The First Gift: Crown Jewels (ten years collecting rare coins and medals)
I need help!
LOTS of help!
Largely due to a capital-intensive expansion of the University of Baltimore (where I go to the gym), a dark and foreboding cloud of pure-bred-Chow-Chow-Denali-driven gentrification has swiftly swept a shadow over my small neighborhood in Baltimore. Characteristically charmless and brimming with spite, Simone Campbell-Scott, the Charm City Queen of serpentine slumlords, and her witless handmaiden, Anne Rowan, will officially kick my well-fucked ass on the street at the end of May.
Erotic fictions fan girls do your dirty work!
When I moved to Baltimore from Texas to attend grad school ten years ago, I signed my first apartment lease sight un-seen. I couldn't afford a trip to inspect the place beforehand. After a long drive alone (and several frustrating hours attempting to secure a set of keys) I walked in to my new digs only to discover a 5 foot pile of sawdust in the middle of the room, the un-explained absence of a bedroom loft (as promised in the ad), and a colony of bitchy mice, whose calumny of constant chirping kept me awake every single night. One unforgettable evening, I welcomed home a date to the sight of a small grey soul in the final throes of life's last grasp, expiring comfortably on my pillow. This evidence (and more) to arm a defense, I kindly explained to my prevaricating landlord that I would break my lease unless she found the ethical prudence to severely reduced my rent. Simone never forgave me.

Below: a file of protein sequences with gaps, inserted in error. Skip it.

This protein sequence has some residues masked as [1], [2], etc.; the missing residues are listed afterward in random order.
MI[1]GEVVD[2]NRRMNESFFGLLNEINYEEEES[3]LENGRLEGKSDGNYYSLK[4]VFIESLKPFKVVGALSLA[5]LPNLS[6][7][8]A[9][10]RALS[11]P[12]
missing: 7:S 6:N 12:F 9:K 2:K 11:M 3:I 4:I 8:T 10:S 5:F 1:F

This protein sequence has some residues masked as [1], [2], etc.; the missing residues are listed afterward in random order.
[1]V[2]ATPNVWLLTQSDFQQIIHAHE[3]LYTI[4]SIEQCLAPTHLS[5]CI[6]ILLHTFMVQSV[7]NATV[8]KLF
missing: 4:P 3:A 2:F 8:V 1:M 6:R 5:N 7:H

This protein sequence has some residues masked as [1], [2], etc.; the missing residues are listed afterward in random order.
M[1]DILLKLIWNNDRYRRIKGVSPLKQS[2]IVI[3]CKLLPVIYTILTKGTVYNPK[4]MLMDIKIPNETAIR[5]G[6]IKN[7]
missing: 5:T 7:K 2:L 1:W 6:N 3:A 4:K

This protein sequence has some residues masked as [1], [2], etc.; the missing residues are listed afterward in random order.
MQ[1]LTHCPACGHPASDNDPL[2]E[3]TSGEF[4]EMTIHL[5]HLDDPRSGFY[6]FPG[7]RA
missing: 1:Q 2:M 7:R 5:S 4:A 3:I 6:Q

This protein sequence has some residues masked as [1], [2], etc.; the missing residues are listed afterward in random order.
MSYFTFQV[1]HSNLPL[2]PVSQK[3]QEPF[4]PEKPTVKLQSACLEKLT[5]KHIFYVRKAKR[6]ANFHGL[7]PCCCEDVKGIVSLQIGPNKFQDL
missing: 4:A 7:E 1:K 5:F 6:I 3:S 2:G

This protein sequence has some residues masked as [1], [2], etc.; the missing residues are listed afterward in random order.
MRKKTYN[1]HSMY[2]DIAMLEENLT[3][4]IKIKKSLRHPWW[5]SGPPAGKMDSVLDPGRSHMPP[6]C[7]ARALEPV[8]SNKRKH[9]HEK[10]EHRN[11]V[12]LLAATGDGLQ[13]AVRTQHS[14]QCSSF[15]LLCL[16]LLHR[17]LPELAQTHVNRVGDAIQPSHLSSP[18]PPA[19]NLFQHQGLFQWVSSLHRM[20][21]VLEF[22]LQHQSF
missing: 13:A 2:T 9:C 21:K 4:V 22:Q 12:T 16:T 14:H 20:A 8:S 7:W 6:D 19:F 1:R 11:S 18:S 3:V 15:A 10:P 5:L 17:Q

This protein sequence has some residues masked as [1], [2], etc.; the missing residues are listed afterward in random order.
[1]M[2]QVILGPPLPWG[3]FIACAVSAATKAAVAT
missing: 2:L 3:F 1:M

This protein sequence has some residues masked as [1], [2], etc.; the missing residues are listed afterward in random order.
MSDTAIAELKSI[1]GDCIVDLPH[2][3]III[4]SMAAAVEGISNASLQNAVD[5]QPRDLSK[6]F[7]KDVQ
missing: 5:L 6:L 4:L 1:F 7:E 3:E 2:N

10 years of property-owner bullshit now behind me: weeks in winter without heat, utility bills unpaid, an untold number of broken fixtures never fixed. For a whole year Simone completely disappeared. My neighbors and I regularly checked the obituaries for her listing.
That said . . .
Love, not spite, ruled Lovegrove: a dozen community pig roasts to benefit local artists, two co-hab boyfriends, each coloring disparate, though memorable, moments in my life (despite one souring tragically), and the incommensurable solidarity and friendship of two beautiful neighbors-- neighbors who fell in love, got married, conceived their first child and gave birth, all in the same building.